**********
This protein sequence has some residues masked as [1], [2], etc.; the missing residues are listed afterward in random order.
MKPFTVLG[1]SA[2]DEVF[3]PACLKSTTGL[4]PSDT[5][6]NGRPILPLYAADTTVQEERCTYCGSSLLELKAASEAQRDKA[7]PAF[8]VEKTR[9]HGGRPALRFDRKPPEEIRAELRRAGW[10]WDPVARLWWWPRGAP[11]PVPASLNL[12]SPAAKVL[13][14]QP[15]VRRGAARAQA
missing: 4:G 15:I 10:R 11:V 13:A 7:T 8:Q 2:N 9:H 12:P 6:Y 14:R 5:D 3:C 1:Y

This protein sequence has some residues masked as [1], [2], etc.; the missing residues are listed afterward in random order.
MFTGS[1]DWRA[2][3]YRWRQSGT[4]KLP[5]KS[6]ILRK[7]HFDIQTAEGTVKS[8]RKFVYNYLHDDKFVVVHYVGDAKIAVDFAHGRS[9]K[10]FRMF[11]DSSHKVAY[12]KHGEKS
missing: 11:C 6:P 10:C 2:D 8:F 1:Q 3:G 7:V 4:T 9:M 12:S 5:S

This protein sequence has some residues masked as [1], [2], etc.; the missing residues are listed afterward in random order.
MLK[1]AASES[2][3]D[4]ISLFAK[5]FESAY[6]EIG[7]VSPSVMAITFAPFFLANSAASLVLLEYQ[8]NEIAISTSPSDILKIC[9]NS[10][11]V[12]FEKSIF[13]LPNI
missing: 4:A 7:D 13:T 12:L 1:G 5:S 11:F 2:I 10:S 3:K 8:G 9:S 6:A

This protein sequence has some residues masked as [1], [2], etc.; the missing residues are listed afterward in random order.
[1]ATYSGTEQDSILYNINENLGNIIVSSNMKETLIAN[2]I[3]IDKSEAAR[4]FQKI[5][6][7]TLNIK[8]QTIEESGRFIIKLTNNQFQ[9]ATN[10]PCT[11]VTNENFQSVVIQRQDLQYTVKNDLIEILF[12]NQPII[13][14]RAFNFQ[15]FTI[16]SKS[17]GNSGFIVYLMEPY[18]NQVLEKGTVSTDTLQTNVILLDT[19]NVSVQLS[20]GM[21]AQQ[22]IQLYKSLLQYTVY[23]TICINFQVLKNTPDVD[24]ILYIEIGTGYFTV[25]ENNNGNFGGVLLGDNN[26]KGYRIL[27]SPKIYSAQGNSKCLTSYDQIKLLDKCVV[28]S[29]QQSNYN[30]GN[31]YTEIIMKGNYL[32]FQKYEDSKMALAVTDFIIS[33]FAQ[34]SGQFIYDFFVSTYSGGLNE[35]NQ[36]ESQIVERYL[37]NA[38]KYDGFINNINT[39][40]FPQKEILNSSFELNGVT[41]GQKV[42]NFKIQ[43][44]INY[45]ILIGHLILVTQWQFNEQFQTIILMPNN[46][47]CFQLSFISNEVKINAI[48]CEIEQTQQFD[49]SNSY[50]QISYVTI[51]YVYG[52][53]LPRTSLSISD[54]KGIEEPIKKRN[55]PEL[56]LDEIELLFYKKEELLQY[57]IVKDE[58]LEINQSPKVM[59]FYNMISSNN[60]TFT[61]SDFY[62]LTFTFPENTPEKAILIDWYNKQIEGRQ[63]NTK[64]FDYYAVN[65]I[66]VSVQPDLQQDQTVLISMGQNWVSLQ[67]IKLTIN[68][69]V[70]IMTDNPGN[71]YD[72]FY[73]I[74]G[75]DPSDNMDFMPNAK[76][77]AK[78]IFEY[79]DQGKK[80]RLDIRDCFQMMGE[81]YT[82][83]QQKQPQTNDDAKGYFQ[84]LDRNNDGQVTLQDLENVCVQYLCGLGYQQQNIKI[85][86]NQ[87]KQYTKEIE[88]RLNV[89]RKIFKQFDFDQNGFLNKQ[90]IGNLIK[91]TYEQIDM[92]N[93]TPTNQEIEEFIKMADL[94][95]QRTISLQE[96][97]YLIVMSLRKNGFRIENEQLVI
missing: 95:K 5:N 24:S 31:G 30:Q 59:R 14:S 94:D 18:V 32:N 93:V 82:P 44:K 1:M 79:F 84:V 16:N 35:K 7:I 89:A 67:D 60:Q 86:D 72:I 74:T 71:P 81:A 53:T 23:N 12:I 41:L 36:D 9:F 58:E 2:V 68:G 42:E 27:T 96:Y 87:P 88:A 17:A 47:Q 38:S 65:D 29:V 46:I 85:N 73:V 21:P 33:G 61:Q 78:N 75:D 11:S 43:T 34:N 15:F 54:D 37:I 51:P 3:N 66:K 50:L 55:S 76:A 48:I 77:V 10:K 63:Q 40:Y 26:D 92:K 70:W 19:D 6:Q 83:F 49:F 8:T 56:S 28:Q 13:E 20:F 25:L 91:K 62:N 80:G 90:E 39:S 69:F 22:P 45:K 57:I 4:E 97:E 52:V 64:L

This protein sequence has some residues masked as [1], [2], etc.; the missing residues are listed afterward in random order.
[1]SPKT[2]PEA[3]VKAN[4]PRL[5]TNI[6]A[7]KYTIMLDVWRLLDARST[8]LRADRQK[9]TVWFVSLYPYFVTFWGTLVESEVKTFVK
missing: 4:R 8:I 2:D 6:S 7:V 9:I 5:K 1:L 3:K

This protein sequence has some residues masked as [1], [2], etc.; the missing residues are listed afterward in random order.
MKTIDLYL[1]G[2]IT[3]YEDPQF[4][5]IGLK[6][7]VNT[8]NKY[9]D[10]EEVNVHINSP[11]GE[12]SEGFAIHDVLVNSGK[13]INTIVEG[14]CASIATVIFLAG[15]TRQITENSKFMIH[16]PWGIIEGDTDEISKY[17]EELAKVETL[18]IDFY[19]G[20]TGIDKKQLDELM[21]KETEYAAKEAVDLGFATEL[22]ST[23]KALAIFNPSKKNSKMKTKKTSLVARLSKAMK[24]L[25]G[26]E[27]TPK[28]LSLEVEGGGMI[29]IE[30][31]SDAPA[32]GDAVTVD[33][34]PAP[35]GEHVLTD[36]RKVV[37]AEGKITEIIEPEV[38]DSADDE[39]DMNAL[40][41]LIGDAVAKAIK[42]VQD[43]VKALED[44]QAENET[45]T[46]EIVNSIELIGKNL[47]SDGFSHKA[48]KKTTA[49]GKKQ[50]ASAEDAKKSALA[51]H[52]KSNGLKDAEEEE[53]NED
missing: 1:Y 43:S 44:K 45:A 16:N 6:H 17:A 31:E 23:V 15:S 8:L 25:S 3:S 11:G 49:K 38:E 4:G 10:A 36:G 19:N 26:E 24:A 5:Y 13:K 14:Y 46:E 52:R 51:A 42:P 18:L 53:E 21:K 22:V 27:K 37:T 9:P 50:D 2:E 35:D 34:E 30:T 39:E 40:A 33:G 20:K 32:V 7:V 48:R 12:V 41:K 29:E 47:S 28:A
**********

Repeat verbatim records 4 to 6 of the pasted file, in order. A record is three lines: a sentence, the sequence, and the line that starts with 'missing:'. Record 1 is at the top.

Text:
This protein sequence has some residues masked as [1], [2], etc.; the missing residues are listed afterward in random order.
[1]ATYSGTEQDSILYNINENLGNIIVSSNMKETLIAN[2]I[3]IDKSEAAR[4]FQKI[5][6][7]TLNIK[8]QTIEESGRFIIKLTNNQFQ[9]ATN[10]PCT[11]VTNENFQSVVIQRQDLQYTVKNDLIEILF[12]NQPII[13][14]RAFNFQ[15]FTI[16]SKS[17]GNSGFIVYLMEPY[18]NQVLEKGTVSTDTLQTNVILLDT[19]NVSVQLS[20]GM[21]AQQ[22]IQLYKSLLQYTVY[23]TICINFQVLKNTPDVD[24]ILYIEIGTGYFTV[25]ENNNGNFGGVLLGDNN[26]KGYRIL[27]SPKIYSAQGNSKCLTSYDQIKLLDKCVV[28]S[29]QQSNYN[30]GN[31]YTEIIMKGNYL[32]FQKYEDSKMALAVTDFIIS[33]FAQ[34]SGQFIYDFFVSTYSGGLNE[35]NQ[36]ESQIVERYL[37]NA[38]KYDGFINNINT[39][40]FPQKEILNSSFELNGVT[41]GQKV[42]NFKIQ[43][44]INY[45]ILIGHLILVTQWQFNEQFQTIILMPNN[46][47]CFQLSFISNEVKINAI[48]CEIEQTQQFD[49]SNSY[50]QISYVTI[51]YVYG[52][53]LPRTSLSISD[54]KGIEEPIKKRN[55]PEL[56]LDEIELLFYKKEELLQY[57]IVKDE[58]LEINQSPKVM[59]FYNMISSNN[60]TFT[61]SDFY[62]LTFTFPENTPEKAILIDWYNKQIEGRQ[63]NTK[64]FDYYAVN[65]I[66]VSVQPDLQQDQTVLISMGQNWVSLQ[67]IKLTIN[68][69]V[70]IMTDNPGN[71]YD[72]FY[73]I[74]G[75]DPSDNMDFMPNAK[76][77]AK[78]IFEY[79]DQGKK[80]RLDIRDCFQMMGE[81]YT[82][83]QQKQPQTNDDAKGYFQ[84]LDRNNDGQVTLQDLENVCVQYLCGLGYQQQNIKI[85][86]NQ[87]KQYTKEIE[88]RLNV[89]RKIFKQFDFDQNGFLNKQ[90]IGNLIK[91]TYEQIDM[92]N[93]TPTNQEIEEFIKMADL[94][95]QRTISLQE[96][97]YLIVMSLRKNGFRIENEQLVI
missing: 95:K 5:N 24:S 31:G 30:Q 59:R 14:S 94:D 18:V 32:N 93:V 82:P 44:K 1:M 79:F 84:V 16:N 35:K 7:I 89:A 67:D 60:Q 86:D 72:I 74:T 71:P 81:A 53:T 23:N 12:I 41:L 36:D 9:F 58:E 2:V 68:G 42:E 27:T 96:Y 87:P 88:A 17:A 47:Q 38:S 65:D 29:V 46:I 85:N 73:V 21:P 33:G 61:Q 78:N 75:D 11:S 43:T 34:N 15:F 54:D 37:I 51:P 3:N 66:K 50:L 55:S 76:A 48:I 77:V 10:K 63:Q 40:Y 26:D 92:K 70:W 19:D 6:Q 83:F 49:F 8:T 56:S 28:Q 13:E 20:F 25:L 91:K 62:N 80:G 90:E 39:S 69:F 22:P 45:K 57:I 4:E 97:E 52:V 64:L

This protein sequence has some residues masked as [1], [2], etc.; the missing residues are listed afterward in random order.
[1]SPKT[2]PEA[3]VKAN[4]PRL[5]TNI[6]A[7]KYTIMLDVWRLLDARST[8]LRADRQK[9]TVWFVSLYPYFVTFWGTLVESEVKTFVK
missing: 4:R 8:I 2:D 6:S 7:V 9:I 5:K 1:L 3:K

This protein sequence has some residues masked as [1], [2], etc.; the missing residues are listed afterward in random order.
MKTIDLYL[1]G[2]IT[3]YEDPQF[4][5]IGLK[6][7]VNT[8]NKY[9]D[10]EEVNVHINSP[11]GE[12]SEGFAIHDVLVNSGK[13]INTIVEG[14]CASIATVIFLAG[15]TRQITENSKFMIH[16]PWGIIEGDTDEISKY[17]EELAKVETL[18]IDFY[19]G[20]TGIDKKQLDELM[21]KETEYAAKEAVDLGFATEL[22]ST[23]KALAIFNPSKKNSKMKTKKTSLVARLSKAMK[24]L[25]G[26]E[27]TPK[28]LSLEVEGGGMI[29]IE[30][31]SDAPA[32]GDAVTVD[33][34]PAP[35]GEHVLTD[36]RKVV[37]AEGKITEIIEPEV[38]DSADDE[39]DMNAL[40][41]LIGDAVAKAIK[42]VQD[43]VKALED[44]QAENET[45]T[46]EIVNSIELIGKNL[47]SDGFSHKA[48]KKTTA[49]GKKQ[50]ASAEDAKKSALA[51]H[52]KSNGLKDAEEEE[53]NED
missing: 1:Y 43:S 44:K 45:A 16:N 6:H 17:A 31:E 23:V 15:S 8:L 25:S 3:S 11:G 49:K 38:E 4:G 10:A 36:G 19:N 26:E 24:A 5:Y 13:K 14:Y 46:E 52:R 51:A 42:P 18:L 53:E 21:K 22:V 27:K 37:T 9:P 50:D 2:E 35:D 34:E 30:T 39:E 40:A 33:G 20:K 32:V 7:V 48:R 12:V 41:K 29:E 47:S 28:A